Hydrological Processes, vol. 15, issue 10 (2001) pp. 1731-1750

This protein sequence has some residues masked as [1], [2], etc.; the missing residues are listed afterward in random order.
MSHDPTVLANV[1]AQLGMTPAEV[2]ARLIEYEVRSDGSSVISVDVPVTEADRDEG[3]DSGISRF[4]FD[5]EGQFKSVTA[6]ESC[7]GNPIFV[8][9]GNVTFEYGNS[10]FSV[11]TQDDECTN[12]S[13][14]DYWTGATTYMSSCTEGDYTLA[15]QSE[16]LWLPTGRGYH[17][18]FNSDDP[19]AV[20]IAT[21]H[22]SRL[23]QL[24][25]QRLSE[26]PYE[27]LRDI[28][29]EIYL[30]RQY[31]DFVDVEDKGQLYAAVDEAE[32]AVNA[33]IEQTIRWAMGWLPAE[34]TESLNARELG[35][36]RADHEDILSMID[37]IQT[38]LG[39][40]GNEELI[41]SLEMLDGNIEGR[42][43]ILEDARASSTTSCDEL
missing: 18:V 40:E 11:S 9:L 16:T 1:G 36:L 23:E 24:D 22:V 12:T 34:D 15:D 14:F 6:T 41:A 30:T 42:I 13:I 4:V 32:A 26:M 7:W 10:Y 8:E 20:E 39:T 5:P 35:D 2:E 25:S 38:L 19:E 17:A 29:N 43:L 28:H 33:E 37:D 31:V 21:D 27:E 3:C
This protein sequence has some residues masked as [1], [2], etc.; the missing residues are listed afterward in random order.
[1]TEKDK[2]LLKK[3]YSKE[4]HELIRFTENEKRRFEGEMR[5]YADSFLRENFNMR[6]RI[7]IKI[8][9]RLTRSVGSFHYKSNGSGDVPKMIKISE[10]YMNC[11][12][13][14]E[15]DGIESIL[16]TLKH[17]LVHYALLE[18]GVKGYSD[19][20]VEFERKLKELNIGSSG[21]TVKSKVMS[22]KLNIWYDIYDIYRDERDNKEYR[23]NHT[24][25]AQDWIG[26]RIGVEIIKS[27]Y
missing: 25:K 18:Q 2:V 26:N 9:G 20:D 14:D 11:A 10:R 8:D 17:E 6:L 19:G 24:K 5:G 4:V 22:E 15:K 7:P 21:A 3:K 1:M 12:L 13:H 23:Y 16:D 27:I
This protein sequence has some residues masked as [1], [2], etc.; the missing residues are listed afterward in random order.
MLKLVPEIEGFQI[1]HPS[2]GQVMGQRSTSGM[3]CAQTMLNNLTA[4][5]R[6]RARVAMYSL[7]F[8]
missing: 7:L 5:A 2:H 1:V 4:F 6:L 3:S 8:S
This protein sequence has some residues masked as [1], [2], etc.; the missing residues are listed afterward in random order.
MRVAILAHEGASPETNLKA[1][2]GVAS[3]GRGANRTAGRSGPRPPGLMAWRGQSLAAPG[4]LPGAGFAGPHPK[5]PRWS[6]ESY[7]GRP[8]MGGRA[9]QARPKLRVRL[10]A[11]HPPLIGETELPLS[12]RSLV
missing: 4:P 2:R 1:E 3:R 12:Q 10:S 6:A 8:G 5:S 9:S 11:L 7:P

To assess the characteristics of water flow in a tree and the contribution of the stem water storage to transpiration, some field observations were carried out in two natural forests: a Japanese red pine (Pinus densiflora Sieb. et Zucc.) forest and an oak (Quercus mongolica Fish) forest. Water potentials of leaf, stem, root and soil water, sap flow rate, volumetric water content of the stem and micrometeorological factors were measured during the observation periods. Clear diurnal variations in volumetric water content of a stem were observed. It was confirmed that water storage in the stem contributed to the transpiration process. This contribution appeared when the difference in water potential between the root and stem was more than 0.3 MPa. The stem water storage was extracted by the driving force due to the difference of the response of the root and stem water potential to change in the leaf water potential in daytime. The stem capacitance of 1.44 kg MPa-1 for the Japanese red pine and 0.44 kg MPa-1 for the oak were evaluated from the variation in the water storage in the stem and the difference of water potential between root and stem. Evaluations of the water budget were made for each test stand. The results indicated that the contribution of water storage in the stem to transpiration accounted for 10 to 20% of the daily transpiration.
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